Discussing Cancer-Related Infertility Risk
What is the optimal time for oncologists to raise the issue of infertility with their patients?
Ideally, it is when the treatment plan is being discussed. There are some patients who are perhaps having surgery alone, and surgeons will often say, “It’s not my job to have a discussion about fertility preservation because the treatment won’t impact fertility.” But even in those situations, we encourage surgeons to discuss these issues with patients. You never know what might happen in the future in terms of a cancer recurrence or the development of a new cancer that might impact fertility.
In defense of oncologists, it is challenging to wrap in a discussion about fertility risk after talking about cancer treatment options with a newly diagnosed patient. I have witnessed a physician explaining fertility risks to a patient in the context of a new cancer diagnosis and then later interviewing the patient about what she recalled about the conversation; she said no one had discussed the issue with her.
We know that when patients hear the word “cancer,” they often don’t hear anything else. So it’s important to have educational materials on fertility risk from treatment and resources for fertility preservation on hand to give to patients and to have follow-up conversations with patients about what their understanding is of their fertility risks and their options to preserve fertility.
My motto is, regardless of what a patient decides, to preserve or not preserve fertility, I want to know I gave the patient all the information he or she needed to make the best decision for his or her future and quality of life. ■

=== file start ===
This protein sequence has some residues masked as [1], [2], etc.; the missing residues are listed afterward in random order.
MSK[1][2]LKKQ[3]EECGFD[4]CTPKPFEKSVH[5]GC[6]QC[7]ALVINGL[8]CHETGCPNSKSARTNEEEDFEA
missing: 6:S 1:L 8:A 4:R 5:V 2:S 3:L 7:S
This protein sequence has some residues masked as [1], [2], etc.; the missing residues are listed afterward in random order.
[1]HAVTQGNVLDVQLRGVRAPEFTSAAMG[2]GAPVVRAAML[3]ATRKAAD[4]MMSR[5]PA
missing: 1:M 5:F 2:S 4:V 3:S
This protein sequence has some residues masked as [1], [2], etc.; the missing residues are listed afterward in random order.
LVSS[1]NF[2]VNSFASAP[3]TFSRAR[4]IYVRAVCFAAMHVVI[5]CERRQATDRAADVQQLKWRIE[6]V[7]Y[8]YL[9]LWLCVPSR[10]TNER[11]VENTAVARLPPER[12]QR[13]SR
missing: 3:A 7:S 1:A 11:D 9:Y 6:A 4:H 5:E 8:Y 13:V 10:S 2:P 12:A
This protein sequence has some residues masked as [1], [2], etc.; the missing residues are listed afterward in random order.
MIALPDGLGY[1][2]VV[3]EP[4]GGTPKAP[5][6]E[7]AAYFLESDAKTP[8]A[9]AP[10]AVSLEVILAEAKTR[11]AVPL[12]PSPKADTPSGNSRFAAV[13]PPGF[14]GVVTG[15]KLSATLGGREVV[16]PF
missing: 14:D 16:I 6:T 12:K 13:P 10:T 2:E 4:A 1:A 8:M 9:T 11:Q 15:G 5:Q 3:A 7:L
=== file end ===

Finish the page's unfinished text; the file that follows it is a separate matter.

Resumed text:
DISCLOSURE: Dr. Quinn reported no conflicts of interest.
1. National Cancer Institute: Planning for the future—How NCI gives cancer survivors hope for a family. Available from www.cancer.gov/research/progress/discovery/fertility. Accessed June 19, 2017.
2. Benedict C, Thom B, Kelvin JF: Fertility preservation and cancer: Challenges for adolescent and young adult patients. Curr Opin Support Palliat Care 10:87-94, 2016.
4. Linkeviciute A, Boniolo G, Chiavari L, et al: Fertility preservation in cancer patients: The global framework. Cancer Treat Rev 40:1019-1027, 2014.
5. Loren AW, Mangu PB, Beck LN, et al: Fertility preservation for patients with cancer: American Society of Clinical Oncology clinical practice guideline update. J Clin Oncol 31:2500-2510, 2013.
6. Quinn GP, Block RG, Clayman ML, et al: If you did not document it, it did not happen: Rates of documentation of discussion of infertility risk in adolescent and young adult oncology patients’ medical records. J Oncol Pract 11:137-144, 2015.
7. Shnorhavorian M, Harlan LC, Smith AW, et al: Fertility preservation knowledge, counseling, and actions among adolescent and young adult patients with cancer: A population-based study. Cancer 121:3499-3506, 2015.
8. Nass SJ, Beaupin LK, Demark-Wahnefried W, et al: Identifying and addressing the needs of adolescents and young adults with cancer: Summary of an Institute of Medicine workshop. Oncologist 20:186-195, 2015.
The websites listed here provide educational resources for adolescents and young adults (AYAs) with cancer and health-care providers on cancer-related fertility risks and treatment options, as well as financial assistance programs for fertility preservation services.